If you sat across the table from me, narrating the fact that you strapped yourself on a 9-hour flight to Italy to visit the marvelous Uffizi Gallery, learn how to make the perfect Linguine and sip a Gaja Barbaresco under the stars, you’d expect me to momentarily keep aside my mundane life and partake in your swashbuckling adventures. You would enjoy the tinge of envy in my expression, the look of longing in my eyes and growing tension in my mind that’s already planning how my future vacation in Italy could possibly prove cooler than yours.
But, more importantly you’d want me to admire your individual authenticity, sense of adventure and spontaneity. As much as the story you tell seems to be an innocent collection of facts about Italy, its inviting culture and heritage, it really would become about how I see you in the fresh, new light of your delectable escapade.
Like standing in front of a looking glass and adjusting every detail proudly, delicately to seem desirable to the onlooker — we design stories about ourselves. Mostly to help us shape our own self-image.
This is the growing obsession of our era, gnawing at us a little more with every scroll down and every swipe up.
It begs the question, what is it about sharing, telling a story or building a narrative if you will, that motivates us? A need so strong that we want to Instagram our dense expressions to 243 strangers only to be ignored. Yet, a need so strong that there are entire businesses and cultures built around it.
Psychologists confirm that accuracy is never the main objective of good story-telling. Our minds invent bits and pieces to fit into a narrative, just so it would all hold together. It’s like social media translated that quirk into filters and stickers that can accentuate the picture of even a tasteless chocolate mousse into an authentic, fetching representation of a life that other plebeians could only pine for, from a distance.
We may choose to celebrate this culture of “accentuated self-expression” or boo its narcissism, but what we cannot ignore is the upwards of $67.25 billion advertising ka-ching attached to this phenomenon. Add to that, the latest research by Pew research Centre that cited ‘Social Media’ has effectively surpassed ‘Print Newspapers’ as a source of news in the US. And just in case, that wasn’t powerful enough, in 2019 Snapchat’s user base alone (90.4 mil) is predicted to overtake the number of magazine readers (84.4 mil) in the US.
For the average user, every time the ‘like’ counter notification lights up so does their brain, sending them a shot of dopamine just like a great workout would. Ford’s consumer trend report way back in 2014 said 62% adults reported better self-esteem after a round of positive social media validation. This is otherwise great, I mean all we need to feel good, is a red notification telling us a stranger on the world web thought our post was worth the effort of a mouse-click. Only, this need is now our collective borderline addiction. Gasp! The horror of being liked at one point, and then facing indifference!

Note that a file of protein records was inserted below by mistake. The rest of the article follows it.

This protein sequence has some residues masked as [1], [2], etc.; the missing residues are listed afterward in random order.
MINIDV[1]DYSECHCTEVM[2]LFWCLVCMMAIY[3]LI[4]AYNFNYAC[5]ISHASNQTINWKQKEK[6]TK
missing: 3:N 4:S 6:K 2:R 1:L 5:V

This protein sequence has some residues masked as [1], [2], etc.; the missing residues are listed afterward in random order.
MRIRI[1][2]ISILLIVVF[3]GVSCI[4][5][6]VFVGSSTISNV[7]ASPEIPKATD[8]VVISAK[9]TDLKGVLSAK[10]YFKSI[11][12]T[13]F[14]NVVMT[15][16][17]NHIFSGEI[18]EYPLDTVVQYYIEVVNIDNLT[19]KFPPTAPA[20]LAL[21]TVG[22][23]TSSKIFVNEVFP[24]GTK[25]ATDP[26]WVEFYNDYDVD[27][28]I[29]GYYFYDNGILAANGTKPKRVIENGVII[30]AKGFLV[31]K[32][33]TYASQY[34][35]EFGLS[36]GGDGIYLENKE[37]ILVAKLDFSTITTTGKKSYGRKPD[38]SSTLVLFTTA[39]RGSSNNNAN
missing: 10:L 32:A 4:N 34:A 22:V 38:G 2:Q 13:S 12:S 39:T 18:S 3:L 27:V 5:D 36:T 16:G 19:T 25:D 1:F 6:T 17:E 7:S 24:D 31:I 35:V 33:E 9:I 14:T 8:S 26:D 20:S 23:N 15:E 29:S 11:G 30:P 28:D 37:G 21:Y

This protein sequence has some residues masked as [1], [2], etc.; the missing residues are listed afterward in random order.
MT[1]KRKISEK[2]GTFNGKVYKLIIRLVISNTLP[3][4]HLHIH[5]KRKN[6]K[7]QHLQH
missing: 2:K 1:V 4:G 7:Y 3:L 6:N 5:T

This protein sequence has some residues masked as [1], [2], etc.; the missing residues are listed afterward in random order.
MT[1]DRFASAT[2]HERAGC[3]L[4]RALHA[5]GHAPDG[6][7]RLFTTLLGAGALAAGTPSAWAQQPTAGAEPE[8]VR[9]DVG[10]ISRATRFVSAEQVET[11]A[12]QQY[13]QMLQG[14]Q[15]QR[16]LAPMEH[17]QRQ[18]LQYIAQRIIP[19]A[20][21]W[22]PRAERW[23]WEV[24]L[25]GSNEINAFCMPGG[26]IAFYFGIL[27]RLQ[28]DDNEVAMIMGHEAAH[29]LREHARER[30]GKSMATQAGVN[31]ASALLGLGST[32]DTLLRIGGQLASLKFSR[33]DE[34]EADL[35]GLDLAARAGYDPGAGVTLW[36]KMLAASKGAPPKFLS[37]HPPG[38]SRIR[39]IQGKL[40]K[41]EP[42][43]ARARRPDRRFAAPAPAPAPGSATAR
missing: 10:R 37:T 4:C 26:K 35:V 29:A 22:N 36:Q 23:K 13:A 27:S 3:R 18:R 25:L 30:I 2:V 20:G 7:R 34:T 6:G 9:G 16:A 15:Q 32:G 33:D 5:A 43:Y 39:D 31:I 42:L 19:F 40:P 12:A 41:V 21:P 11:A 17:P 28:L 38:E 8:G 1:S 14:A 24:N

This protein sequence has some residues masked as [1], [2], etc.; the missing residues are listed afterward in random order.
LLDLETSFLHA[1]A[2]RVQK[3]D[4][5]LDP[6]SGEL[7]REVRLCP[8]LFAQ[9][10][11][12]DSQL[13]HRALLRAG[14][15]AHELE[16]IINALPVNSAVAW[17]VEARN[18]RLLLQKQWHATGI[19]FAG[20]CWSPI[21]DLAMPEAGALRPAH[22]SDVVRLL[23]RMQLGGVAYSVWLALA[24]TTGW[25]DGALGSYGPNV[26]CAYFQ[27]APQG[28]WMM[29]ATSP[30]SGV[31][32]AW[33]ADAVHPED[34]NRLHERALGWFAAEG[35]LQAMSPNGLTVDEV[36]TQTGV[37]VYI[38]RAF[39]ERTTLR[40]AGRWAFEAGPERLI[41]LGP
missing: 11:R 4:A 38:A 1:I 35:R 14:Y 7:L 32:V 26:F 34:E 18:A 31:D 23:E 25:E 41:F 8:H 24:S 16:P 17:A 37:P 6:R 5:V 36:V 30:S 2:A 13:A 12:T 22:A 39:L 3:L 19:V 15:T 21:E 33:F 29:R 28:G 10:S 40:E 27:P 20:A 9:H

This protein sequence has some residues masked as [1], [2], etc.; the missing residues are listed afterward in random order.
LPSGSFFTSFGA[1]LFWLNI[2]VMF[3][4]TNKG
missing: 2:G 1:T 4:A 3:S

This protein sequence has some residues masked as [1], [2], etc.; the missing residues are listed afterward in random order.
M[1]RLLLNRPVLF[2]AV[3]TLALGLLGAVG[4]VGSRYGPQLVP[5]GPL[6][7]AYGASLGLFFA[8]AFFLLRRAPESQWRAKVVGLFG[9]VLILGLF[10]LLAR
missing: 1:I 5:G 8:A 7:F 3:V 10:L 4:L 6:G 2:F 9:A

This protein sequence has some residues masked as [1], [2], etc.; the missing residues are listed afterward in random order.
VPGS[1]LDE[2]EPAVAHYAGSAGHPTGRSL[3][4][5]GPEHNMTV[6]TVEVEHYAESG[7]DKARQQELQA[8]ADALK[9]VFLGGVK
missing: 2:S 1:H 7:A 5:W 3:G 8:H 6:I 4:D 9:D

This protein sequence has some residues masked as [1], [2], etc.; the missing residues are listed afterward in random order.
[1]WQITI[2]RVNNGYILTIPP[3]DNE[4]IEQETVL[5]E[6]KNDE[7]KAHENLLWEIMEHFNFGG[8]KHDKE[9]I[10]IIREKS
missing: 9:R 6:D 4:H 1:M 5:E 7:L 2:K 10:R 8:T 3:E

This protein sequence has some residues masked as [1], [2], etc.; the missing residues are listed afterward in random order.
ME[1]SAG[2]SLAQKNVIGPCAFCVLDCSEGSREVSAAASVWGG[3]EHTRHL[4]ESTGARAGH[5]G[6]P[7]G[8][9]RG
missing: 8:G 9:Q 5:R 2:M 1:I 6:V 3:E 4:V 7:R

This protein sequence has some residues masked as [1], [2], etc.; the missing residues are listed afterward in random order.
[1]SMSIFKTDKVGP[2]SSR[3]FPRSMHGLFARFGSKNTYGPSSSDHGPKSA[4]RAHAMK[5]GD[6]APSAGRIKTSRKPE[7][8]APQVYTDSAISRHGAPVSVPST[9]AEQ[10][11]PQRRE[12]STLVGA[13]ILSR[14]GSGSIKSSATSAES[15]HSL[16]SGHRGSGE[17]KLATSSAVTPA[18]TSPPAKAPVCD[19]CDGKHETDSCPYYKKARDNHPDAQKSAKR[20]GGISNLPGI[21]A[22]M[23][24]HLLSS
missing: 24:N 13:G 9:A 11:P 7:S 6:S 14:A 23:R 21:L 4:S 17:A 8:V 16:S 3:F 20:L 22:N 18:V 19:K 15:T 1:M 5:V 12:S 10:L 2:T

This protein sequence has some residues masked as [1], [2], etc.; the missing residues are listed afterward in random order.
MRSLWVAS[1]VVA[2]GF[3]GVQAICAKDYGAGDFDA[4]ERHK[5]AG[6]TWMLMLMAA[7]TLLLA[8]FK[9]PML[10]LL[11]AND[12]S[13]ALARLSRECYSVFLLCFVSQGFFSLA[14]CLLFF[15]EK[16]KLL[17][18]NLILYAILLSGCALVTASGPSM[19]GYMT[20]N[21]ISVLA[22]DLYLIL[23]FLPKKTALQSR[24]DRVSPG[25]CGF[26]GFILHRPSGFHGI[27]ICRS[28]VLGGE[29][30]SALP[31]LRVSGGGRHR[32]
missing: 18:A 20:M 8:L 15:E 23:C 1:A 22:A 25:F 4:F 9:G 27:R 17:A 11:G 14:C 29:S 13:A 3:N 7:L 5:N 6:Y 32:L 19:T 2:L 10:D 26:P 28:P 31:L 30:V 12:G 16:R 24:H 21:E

Surprisingly enough though, who would have guessed that the greatest level of engagement would stem from content that would abruptly disappear in sometime? In 2018, stories on Marin Software Platform were 25% of all ad spend on Instagram. In advertising parlance, stories are “immersive, full-screen and mobile-centric”, so it’s no surprise. But from a consumer perspective — it’s not enough to know what celebrities wore at the Met Gala. Access to their #NoMakeupMakeupLook, #WokeUpLikeThisLook and #BackStageMadness is reassuring to a generation of people who take comfort in knowing that when they falter, when they don’t look their best, when they are faced with depression, low self-esteem and self-doubt, they are not alone. Makes you wonder if it’s just harmless, temporary, human comfort one is looking for or are we perpetrating a generation of lazy, escapists enjoying the safety in numbers? But, I digress.
Benefit Cosmetics actually A/B tested different formats for its content strategy to see which would appeal more and found that unedited, person-talking-straight-into-the-camera format outperformed the stories that were edited, and polished. To such a story, sneakily add a sticker or two, mimic an offline shopping experience and that which started out as just an engaging experience now translates into a virtual product trial, boosting sales. Voila! And, it is this very raw, authentic, real content that’s also fueling the rise of nano-influencers — remember that friendly neighborhood Instagrammer who happens to have 6K odd followers, and is now weaving stories about how their FitBit is the reason workouts are #Lit?
Have Instagram and Snapchat ‘Stories’ become the equivalent of junk food in our social fabric? We complain how an entire generation suffers from self-worth issues because it is caught up with watching everyone else so closely, but to label it junk is to almost say we disapprove of it. Ah the sheer joy and taste of validation keeps us coming back for more, like the ice-cream bucket tucked away in the freezer that you just can’t stop digging into. Perhaps this is the case with all of social media, not just stories. But then again, stories are the latest candy on the market complete with the wrappers of authenticity, and a soft center oozing with FOMO. You consume too much of it and it can cause a heartburn, too little and the craving is undeniable.
And oh! if I wanted to mint a profit? This aggregate sugar-high, frothing at the seams is my easy bait.